Here is the latest in a series of examinations into urban legends about movies and whether they are true or false. Click here to view an archive of the movie urban legends featured so far.
MOVIE URBAN LEGEND: Sigourney Weaver actually making a trick shot ended up causing a bit of a scene during the filming of Alien Resurrection.
You don’t need me to tell you that the amazing basketball shots, home runs and touchdown passes in films are invariably achieved through trick photography. Sometimes, the scenes are less well done as others (the basketball game at the end of Teen Wolf, for instance, has a special place in film historians’ hearts for its awfully unrealistic looking basketball sequence – like people barely bending their arms on their shots but the ball just happens to fly right into the basket).
Well, that was NOT the case in the film, Alien Resurrection…
Ellen Ripley, played by Sigourney Weaver, is effectively brought back from the dead via cloning by “The Company” after her death in the third Aliens movie (she killed herself because she had a Queen Alien embryo implanted in her)
The new Ripley, though, has enhanced abilities due to her DNA merging with the Alien.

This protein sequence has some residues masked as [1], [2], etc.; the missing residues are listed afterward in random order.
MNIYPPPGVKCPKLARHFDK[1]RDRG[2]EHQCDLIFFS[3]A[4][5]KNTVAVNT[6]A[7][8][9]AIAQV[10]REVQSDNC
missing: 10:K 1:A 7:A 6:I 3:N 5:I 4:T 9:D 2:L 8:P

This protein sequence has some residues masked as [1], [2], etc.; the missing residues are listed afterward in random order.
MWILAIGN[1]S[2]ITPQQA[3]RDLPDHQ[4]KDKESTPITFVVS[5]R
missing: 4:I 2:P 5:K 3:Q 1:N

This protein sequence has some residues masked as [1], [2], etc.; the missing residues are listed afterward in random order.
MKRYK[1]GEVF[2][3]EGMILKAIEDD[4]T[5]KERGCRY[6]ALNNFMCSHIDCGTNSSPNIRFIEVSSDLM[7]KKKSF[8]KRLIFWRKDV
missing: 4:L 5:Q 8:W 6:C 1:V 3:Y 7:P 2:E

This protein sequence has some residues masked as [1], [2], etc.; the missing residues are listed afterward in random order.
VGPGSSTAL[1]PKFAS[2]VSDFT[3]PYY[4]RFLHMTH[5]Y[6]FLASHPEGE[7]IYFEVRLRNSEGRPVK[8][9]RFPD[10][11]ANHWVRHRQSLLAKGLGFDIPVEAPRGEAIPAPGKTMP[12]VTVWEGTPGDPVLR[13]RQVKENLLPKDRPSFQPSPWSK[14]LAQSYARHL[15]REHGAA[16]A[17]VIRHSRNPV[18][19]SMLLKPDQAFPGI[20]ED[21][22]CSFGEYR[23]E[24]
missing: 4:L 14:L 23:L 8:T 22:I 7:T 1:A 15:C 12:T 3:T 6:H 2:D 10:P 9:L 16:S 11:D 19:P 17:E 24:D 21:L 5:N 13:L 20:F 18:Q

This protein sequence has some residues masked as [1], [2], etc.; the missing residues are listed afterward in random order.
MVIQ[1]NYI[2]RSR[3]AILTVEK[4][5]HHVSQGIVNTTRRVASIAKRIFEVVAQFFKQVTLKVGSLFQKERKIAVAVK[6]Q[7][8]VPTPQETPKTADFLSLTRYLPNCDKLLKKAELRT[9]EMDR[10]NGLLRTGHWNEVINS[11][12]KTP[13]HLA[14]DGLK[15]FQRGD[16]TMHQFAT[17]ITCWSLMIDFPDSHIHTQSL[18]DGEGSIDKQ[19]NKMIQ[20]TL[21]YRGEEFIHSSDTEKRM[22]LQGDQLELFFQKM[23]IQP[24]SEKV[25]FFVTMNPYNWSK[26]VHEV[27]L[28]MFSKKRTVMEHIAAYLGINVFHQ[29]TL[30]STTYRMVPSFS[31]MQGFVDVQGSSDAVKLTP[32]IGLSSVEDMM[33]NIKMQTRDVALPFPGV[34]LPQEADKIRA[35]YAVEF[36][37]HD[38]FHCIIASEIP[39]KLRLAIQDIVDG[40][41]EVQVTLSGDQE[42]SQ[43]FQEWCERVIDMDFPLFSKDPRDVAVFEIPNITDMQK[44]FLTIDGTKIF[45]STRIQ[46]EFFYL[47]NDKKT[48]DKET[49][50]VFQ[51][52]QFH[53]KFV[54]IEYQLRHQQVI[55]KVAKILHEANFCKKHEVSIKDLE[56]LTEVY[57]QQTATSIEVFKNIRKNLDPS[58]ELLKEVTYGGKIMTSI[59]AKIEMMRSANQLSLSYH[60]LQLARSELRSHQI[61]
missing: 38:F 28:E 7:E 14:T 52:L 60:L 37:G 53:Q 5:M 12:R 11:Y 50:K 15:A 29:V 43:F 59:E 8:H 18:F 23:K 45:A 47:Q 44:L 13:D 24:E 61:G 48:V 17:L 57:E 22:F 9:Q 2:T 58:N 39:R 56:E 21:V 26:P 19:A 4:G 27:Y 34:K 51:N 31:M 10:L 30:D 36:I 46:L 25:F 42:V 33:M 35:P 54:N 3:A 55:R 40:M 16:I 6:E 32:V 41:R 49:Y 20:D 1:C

She demonstrates these skills on the basketball court. Ripley is sparring with a group of mercenaries, particularly a character called Johner, played by Ron Perlman.
To demonstrate her new powers, Ripley was to shoot a basketball one-handed with her back to the basket a goodly distance away and have it go in.
Weaver was determined to make the shot “live,” and had practiced to the point where she could actually make it about once every six shots.
Director Jean-Pierre Jeunet was getting a bit impatient, as he was perfectly fine with just using trick photography (or special effects) to get the shot, but Weaver was adamant. Ultimately, Jeanet agreed to give her six takes to get the shot in.
Weaver missed the first five times, but on the sixth try, the ball went right in!!
However, as you can see from the middle screen shot, Jeanet framed the shot with the ball disappearing from the frame at the top of the frame – this was done so that, if need be, he could then use special effects to have the ball drop from the sky without having to show the entire arc of the ball. So now, due to this framing, a REAL shot looked like a FAKE shot!
He offered to edit in a special effect of the arc of the ball, but Weaver was content just making the shot.
Amusingly enough, though, the ball going through on the last take proved too much for Perlman to take, and when the ball went in he broke character to shout his surprise at the ball actually going in!
This is why in the film, they cut away from the shot to a separately filmed reaction shot by Johner…
The legend is…
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